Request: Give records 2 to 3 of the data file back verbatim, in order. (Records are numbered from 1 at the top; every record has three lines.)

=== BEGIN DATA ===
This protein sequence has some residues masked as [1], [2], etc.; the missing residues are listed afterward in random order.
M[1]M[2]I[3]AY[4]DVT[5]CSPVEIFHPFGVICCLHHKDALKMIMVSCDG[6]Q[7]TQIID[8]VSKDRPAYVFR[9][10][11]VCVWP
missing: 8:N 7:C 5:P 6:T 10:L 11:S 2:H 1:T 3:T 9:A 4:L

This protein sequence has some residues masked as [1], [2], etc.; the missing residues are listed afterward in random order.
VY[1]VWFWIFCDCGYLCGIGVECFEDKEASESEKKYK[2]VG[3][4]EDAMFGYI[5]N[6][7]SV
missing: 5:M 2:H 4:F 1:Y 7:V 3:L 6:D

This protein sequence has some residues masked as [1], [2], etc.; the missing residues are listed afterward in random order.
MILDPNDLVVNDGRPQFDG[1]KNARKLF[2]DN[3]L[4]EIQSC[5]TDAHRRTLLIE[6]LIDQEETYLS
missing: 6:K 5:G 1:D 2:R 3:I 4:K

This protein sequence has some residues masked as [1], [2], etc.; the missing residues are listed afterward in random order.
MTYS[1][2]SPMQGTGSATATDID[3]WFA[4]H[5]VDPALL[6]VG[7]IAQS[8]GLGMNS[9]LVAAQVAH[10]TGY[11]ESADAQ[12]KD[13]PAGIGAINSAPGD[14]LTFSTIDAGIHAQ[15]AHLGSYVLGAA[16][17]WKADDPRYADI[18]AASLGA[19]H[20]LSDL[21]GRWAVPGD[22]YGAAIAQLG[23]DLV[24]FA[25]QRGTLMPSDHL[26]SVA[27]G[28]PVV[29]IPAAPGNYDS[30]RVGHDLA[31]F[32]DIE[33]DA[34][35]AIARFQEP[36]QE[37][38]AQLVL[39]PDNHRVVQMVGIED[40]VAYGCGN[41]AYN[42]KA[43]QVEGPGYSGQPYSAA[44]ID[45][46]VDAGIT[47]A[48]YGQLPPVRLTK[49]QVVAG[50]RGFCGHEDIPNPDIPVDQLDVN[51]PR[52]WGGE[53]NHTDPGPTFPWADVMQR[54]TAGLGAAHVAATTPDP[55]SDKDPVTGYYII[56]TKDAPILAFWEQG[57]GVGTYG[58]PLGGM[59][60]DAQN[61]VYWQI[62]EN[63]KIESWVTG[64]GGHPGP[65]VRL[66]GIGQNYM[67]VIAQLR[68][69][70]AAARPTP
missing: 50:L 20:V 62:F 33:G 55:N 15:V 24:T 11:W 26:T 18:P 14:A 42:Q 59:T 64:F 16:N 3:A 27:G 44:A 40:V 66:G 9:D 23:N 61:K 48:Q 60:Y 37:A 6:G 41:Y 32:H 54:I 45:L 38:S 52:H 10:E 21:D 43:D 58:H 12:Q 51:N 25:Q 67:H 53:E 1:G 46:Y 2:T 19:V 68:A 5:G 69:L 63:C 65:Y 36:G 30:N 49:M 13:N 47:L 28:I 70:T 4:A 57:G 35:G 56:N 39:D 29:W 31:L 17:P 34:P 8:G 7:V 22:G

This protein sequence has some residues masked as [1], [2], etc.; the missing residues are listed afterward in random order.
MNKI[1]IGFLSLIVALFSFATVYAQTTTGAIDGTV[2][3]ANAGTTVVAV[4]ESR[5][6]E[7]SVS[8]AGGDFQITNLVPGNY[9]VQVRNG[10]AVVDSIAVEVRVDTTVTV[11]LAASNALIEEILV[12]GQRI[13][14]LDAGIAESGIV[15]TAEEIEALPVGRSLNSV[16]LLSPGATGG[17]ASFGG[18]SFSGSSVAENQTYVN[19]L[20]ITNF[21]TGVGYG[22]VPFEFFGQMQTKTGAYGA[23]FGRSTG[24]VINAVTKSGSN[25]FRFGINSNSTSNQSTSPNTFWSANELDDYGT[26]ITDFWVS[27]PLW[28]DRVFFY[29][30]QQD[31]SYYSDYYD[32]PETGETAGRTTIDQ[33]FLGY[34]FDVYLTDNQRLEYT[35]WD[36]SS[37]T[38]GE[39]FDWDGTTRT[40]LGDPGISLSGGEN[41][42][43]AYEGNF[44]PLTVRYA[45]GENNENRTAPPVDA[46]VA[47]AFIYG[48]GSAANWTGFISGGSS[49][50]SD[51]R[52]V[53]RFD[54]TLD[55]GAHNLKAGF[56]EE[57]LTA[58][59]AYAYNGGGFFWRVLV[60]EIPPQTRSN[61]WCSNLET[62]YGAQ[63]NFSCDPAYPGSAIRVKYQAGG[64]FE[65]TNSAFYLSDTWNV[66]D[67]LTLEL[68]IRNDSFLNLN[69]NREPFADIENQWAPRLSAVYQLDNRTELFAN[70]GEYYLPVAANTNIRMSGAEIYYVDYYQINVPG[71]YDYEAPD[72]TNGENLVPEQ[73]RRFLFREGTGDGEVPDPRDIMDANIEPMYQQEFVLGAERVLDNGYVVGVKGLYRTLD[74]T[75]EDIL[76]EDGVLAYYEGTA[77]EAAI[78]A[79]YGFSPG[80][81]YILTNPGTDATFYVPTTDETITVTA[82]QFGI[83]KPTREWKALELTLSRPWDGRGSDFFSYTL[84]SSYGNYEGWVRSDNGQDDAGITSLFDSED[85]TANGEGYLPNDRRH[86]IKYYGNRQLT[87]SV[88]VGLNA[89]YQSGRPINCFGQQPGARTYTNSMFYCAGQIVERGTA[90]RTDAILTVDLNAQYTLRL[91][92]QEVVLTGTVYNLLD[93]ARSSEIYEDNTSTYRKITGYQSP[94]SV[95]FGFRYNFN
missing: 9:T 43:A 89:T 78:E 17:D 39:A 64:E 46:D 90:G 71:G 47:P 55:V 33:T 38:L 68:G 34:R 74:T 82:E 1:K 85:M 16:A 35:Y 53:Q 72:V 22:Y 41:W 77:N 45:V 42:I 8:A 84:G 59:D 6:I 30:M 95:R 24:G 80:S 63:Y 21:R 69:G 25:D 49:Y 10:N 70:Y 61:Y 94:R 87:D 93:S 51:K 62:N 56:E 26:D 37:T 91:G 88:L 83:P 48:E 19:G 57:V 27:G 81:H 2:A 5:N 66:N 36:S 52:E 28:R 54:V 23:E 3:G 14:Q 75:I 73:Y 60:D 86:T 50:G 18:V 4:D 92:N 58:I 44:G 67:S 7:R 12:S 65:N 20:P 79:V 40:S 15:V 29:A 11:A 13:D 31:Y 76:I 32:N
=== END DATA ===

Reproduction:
This protein sequence has some residues masked as [1], [2], etc.; the missing residues are listed afterward in random order.
VY[1]VWFWIFCDCGYLCGIGVECFEDKEASESEKKYK[2]VG[3][4]EDAMFGYI[5]N[6][7]SV
missing: 5:M 2:H 4:F 1:Y 7:V 3:L 6:D

This protein sequence has some residues masked as [1], [2], etc.; the missing residues are listed afterward in random order.
MILDPNDLVVNDGRPQFDG[1]KNARKLF[2]DN[3]L[4]EIQSC[5]TDAHRRTLLIE[6]LIDQEETYLS
missing: 6:K 5:G 1:D 2:R 3:I 4:K